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Sun shines on 25th Star City Holiday Parade

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Elmo floats down O Street
File photo: Elmo floats along O Street on December 5, 2009. The balloon entry was sponsored by Union Bank & Trust. (Robert Becker / Lincoln Journal Star)

A crowd up to 10 deep lined the sunny streets of downtown Lincoln Saturday to watch the 25th annual Star City Holiday Parade.

They cheered as the inflatable Elmo squeezed under the O Street skywalk.

They tapped their feet as 18 marching bands played "Joy to the World" and other upbeat holiday favorites.

And they sipped coffee and hot chocolate to ward off the effects of temperatures struggling to reach the 30s.

Deb Johnson, executive director of the parade-organizing Updowntowners, said the attendance appeared to be of record proportions.

"We had at least 100,000 people down here," Johnson said.

She bases her very unofficial estimate on personal experience that goes back to 2001.

"The buildings were full of people, and the crowds at 10:30 a.m. were as big as I've ever seen them," she said.

Keith and Athena Hill brought their children - Armani, 6; Keilyn, 5; Alaysia, 3; and Nevaeh (that's "heaven" spelled backwards), 2 - to the corner of 11th and O to soak up the festive atmosphere Saturday.

Hill, 28, said he has been coming to the parade every year "since I was his age," nodding toward Armani.

As they warmed up in the Gold's building an hour before parade time, he said the kids hadn't seen Santa yet.

By long-standing tradition, Mr. and Mrs. Claus are the last entry in the parade and their presence provides the signature statement on the holiday season.

"We saw his sled," Hill said. "He wasn't there, but he's around."

Carol Jess, among the planners of the first parade and still involved with the Ross Media Arts Center entry in 2009, has never forgotten the employer who called her the day after his company participated in the event years ago, during a previous economic crunch.

He wanted to tell her how it lifted his spirits and those of his employees.

"We were going through tough times," Jess said, "like we are now."

Johnson said she's gotten some of the same feedback this year, including from parents who say they can't afford to spend much on presents for their children.

"The fact that they can do something like this with their kids is really special. That's very touching to me," she said.

About the only sign of negative feeling along this year's parade route came when a leashed Labrador began some deep-throated "woofing" and strained to get at the team of horses pulling Mayor Chris Beutler's carriage.

More typical was the "low five" exchanged between the guy driving the miniature Lincoln Fire & Rescue truck and the Lincoln police officer on traffic control duty at 10th and O.

Long before the parade began, the Hill family already had plenty of company among parade watchers and participants.

Jimmy Pattavina and other members of Lincoln's Corn Republic Parrot Head Club - part of the nation-wide fan club of "Margaritaville" musician Jimmy Buffett - gathered outside the south doors of the Wells Fargo Bank to review their crowd control assignment.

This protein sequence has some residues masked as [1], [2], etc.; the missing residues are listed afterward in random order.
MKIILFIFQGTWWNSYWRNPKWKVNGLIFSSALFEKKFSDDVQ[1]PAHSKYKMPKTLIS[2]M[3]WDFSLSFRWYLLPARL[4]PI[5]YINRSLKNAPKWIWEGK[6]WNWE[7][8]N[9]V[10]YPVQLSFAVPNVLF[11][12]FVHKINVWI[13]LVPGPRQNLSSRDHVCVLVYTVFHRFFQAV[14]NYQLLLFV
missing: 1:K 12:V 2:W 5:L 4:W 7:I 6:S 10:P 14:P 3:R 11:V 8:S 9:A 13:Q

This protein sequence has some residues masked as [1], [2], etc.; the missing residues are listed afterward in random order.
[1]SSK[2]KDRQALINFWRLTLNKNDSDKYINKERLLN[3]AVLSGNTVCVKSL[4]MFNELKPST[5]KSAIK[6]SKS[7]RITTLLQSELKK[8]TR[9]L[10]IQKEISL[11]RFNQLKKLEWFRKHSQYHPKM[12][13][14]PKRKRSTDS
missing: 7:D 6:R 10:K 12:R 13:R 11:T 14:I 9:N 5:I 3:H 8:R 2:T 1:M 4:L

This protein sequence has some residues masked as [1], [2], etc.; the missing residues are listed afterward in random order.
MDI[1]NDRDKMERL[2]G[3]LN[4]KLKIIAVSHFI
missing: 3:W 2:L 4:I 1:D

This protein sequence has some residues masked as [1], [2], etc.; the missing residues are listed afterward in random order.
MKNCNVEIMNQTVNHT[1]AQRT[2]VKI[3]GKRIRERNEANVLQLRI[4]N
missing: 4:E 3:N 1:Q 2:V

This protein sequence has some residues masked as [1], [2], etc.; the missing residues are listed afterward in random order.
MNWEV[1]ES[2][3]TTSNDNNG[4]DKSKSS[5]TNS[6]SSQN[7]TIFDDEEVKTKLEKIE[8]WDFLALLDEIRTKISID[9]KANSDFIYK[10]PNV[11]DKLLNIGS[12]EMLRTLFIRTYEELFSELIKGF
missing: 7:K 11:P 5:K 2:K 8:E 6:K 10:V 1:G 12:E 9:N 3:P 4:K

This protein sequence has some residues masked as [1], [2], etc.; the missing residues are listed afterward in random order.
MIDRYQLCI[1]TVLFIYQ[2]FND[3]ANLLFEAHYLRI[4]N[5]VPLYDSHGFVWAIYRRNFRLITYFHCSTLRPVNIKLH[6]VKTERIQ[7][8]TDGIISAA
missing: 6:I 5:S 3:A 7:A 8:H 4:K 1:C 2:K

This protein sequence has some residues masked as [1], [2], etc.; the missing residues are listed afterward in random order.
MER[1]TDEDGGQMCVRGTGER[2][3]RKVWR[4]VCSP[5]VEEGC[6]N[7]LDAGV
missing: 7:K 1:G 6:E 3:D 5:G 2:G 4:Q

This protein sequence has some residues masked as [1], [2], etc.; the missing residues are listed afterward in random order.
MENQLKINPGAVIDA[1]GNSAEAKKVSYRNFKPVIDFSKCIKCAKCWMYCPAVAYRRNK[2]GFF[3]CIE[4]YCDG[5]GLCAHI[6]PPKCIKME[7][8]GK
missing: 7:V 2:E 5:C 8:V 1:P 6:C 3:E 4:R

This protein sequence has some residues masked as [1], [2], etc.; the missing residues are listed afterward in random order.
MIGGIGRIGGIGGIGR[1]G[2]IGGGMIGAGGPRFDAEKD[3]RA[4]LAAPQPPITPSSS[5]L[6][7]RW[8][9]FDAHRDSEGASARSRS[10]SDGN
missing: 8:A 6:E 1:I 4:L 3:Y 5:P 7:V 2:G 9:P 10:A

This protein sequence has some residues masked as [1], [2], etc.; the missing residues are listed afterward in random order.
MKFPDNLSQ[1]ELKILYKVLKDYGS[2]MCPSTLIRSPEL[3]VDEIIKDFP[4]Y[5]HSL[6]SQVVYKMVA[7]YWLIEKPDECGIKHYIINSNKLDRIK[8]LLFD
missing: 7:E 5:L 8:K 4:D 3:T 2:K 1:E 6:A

LeRoy Cole watched his Cole's Concessions crew disperse 400 bags of cotton candy.

Melissa Prettyman-Meranda beamed as six of her classes entertained the crowd with some pre-parade tap, ballet and jazz dancing.

Greg Reeder of Linweld presided over the operation that transferred helium into Mighty Mouse and other balloon attractions.

"It's easy. It's nonflammable," Reeder said.

Experience, of course, helps. The sudden bang from a book-shaped balloon much earlier in Reeder's parade experience helped drive home the lesson about how helium expands as the sun climbs higher.

To minimize that risk, he and his team leave a few wrinkles in the balloon surface. "You keep topping them off until the parade starts."

Among many repeat entries in the 2009 parade was the Deshler High School marching band.

"I actually can't remember when we haven't come," said band director Deb Pohlmann.

Pohlmann is quick to downplay any discussion of 2006 and the band's 90-mile trip to Lincoln.

That was one of the nastier years for parade weather, and the Deshler Dragons band - clad in their purple and black, with a gold stripe - ended up being the only band that didn't cancel out because of snow.

"We went ahead and came on into Lincoln," Pohlmann said, "not realizing that most of the bands had cancelled. It was really kind of a fluke. We were not trying to be the bravest ones in Nebraska or anything like that."

It had more to do with coming from the south, where the early signs of wintry conditions were confined to snow flurries.

The Deshler band was named the best marching band in its size grouping for the 2009 parade.

Carol Jess said bringing shoppers to the downtown area was one of the big motiviations for the first parade. Through license-plate surveys and other means, "we knew at the very beginning that we got about 23 percent of the people from outside Lincoln in downtown at that time."

Even though downtown retailing has shrunk in 25 years, the parade marches on.

"It's a free event," Jess said. "It doesn't cost anything to go, and you see things that you don't see anywhere else."

She compared it to "a mile-long stage."

Pattavina, the Jimmy Buffett fan, said he realized about as quickly as he got all his parade clothes on Saturday morning that it was time to leave the house, because he felt sweat beads forming.

How did he stay warm later?

"Layers and layers and layers," he said. "And this grass skirt helps."

Reach Art Hovey at 473-7223 or at ahovey@journalstar.com.

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